FAQs: Priligy (dapoxetine) and premature ejaculation
How common is premature ejaculation?
Premature ejaculation (PE) is actually quite common. Up to 30% of men suffer with PE problems at some time in their life. It is usually related to stress and psychological factors rather than a physical problem. There are a variety of ways to help.
How do I know if I have premature ejaculation?
Doctors define premature ejaculation as ejaculation in less than 2 minutes from penetration. However, if you ejaculate with very little stimulation, or before you want, and it is leading to relationship difficulties, you may benefit from treatment.
What treatment is available for premature ejaculation?
There is medication available - Priligy (dapoxetine) - but there are also physical treatments such as extra thick condoms or anaesthetic (numbing) creams and sprays, and condoms pre-coated with numbing gel, which reduce penile sensitivity. These can be bought in many pharmacies without the need for a prescription.
Is there anything else I can try?
As premature ejaculation is often linked to stress and psychological factors, psychological therapies can help. See NHS - Ejaculation problems or the book Coping with Premature Ejaculation: How to Overcome PE, Please Your Partner, and Have Great Sex (2004) by Michael E. Metz.
Is there anyone who can't take Priligy?
There are a few medical conditions where it would be unsafe to take Priligy. Checks are carried out within the Priligy online consultation.
Can I take erectile dysfunction drugs with Priligy?
No. Viagra (sildenafil), Cialis (tadalafil), and other erectile dysfunction drugs should not be used together with Priligy. There is a risk of very low blood pressure. If you suffer from both erectile dysfunction (ED) and premature ejaculation (PE) try treatment for ED first and if you still have PE problems discuss with your regular doctor.
How does Priligy work?
Priligy (dapoxetine) was developed after it was realised that a side effect of taking SSRI antidepressants was to prolong erections. It was specifically designed as a short acting medication rather than an antidepressant but acts in the same way to increase serotonin levels in the brain, which delays ejaculation. It is washed out of the system within around 20 hours (half-life approximately 1.5 hours) and has no antidepressant effect.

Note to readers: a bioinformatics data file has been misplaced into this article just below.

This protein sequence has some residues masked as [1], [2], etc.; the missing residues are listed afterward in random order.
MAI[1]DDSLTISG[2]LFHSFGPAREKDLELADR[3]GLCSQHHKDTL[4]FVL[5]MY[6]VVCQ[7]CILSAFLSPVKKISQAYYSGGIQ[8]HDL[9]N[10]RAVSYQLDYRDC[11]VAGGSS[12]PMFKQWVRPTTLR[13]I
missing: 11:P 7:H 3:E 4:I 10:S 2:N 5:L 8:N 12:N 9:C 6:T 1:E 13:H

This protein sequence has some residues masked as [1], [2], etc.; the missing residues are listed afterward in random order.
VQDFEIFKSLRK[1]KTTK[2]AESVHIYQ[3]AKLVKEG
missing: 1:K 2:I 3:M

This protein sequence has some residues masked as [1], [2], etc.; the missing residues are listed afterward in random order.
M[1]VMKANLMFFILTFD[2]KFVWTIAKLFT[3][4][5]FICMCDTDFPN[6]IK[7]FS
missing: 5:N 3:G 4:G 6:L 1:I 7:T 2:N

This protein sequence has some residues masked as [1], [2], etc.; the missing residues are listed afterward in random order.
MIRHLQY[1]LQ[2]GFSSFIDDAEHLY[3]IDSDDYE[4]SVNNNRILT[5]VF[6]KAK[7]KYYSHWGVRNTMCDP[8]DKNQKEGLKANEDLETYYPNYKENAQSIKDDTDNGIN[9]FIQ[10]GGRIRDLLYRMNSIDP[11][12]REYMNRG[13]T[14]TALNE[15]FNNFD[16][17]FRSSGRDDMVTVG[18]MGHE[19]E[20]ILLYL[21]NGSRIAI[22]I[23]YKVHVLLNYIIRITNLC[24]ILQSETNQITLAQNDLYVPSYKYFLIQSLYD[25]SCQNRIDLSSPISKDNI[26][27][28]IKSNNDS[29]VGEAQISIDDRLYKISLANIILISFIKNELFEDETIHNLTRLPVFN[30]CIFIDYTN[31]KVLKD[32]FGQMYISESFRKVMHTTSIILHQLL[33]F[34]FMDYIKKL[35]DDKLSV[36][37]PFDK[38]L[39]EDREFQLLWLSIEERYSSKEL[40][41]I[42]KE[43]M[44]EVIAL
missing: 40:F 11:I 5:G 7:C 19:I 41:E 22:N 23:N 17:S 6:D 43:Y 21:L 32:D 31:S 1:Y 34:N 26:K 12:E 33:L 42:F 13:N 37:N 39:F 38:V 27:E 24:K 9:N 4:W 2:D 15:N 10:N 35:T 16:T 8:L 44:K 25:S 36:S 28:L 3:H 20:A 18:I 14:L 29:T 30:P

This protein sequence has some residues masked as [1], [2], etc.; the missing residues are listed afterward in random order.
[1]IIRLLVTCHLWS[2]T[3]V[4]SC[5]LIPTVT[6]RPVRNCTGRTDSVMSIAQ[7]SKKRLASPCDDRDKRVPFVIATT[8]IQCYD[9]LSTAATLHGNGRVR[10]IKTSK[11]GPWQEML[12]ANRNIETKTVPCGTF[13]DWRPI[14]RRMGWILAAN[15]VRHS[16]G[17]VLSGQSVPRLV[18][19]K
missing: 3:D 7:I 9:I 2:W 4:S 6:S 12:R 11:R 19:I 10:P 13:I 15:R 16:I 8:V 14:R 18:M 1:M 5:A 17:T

How should I take Priligy?
There are two strengths of Priligy tablet: 30mg and 60mg. You should start with the lower 30mg strength, taking the tablet 1-3 hours before anticipated intercourse. Swallow the tablet whole, with a full glass of water. It can be taken with or without food. The strength of tablet can be increased the next time, if necessary and you suffered no significant side effects. You should not take a dose more than once every 24 hours and do not take every day.
Will grapefruit affect Priligy?
It is possible that grapefruit juice will cause the Priligy to stay in your system longer, so you should wait 24 hours after drinking grapefruit juice before taking Priligy. Grapefruit juice is a weak inhibitor of CYP3A4 gut wall metabolism, which can lead to a rise in levels of many drugs in your blood. Further information from NHS: Does grapefruit affect my medicine?
What are the side effects of Priligy?
Men usually get on well with Priligy. The most common side effects are dizziness due to lower blood pressure, nausea, and headache. The full list of side effects is in the patient information leaflet.
How can I reduce the risk of side effects of Priligy?
You are more likely to have side effects if taking alcohol, recreational drugs (such as LSD, heroin, methadone), or sleeping tablets at the same time as Priligy.
What other medications affect Priligy?
There are some interactions with other drugs and some herbal remedies. The online consultation questionnaire checks if your medication is unsuitable to take with Priligy.
Can Priligy be used at any age?
Priligy is only licensed for use by men aged between 18 and 64 years.
I am lactose intolerant - can I take Priligy?
Priligy tablets contain lactose. Patients with rare hereditary problems of galactose intolerance, the Lapp lactase deficiency, or glucose-galactose malabsorption should not take Priligy.
What if Priligy doesn't help?
Most men benefit from Priligy, but psychological therapies and direct physical treatments can be used at the same time and may increase the benefit.
Why is Priligy so expensive?
Priligy was first launched in the UK in 2013 and remains under patent, so only the drug company Menarini can sell the medicine. When the patent expires (expected in February 2024), lower cost generic versions will likely become available.
Can I get Priligy on the NHS?
Priligy is available on prescription in some NHS health authority areas - please check with your local GP surgery. NHS doctors will also usually be able to write private prescriptions for Priligy (charges will apply).Premature ejaculation treatment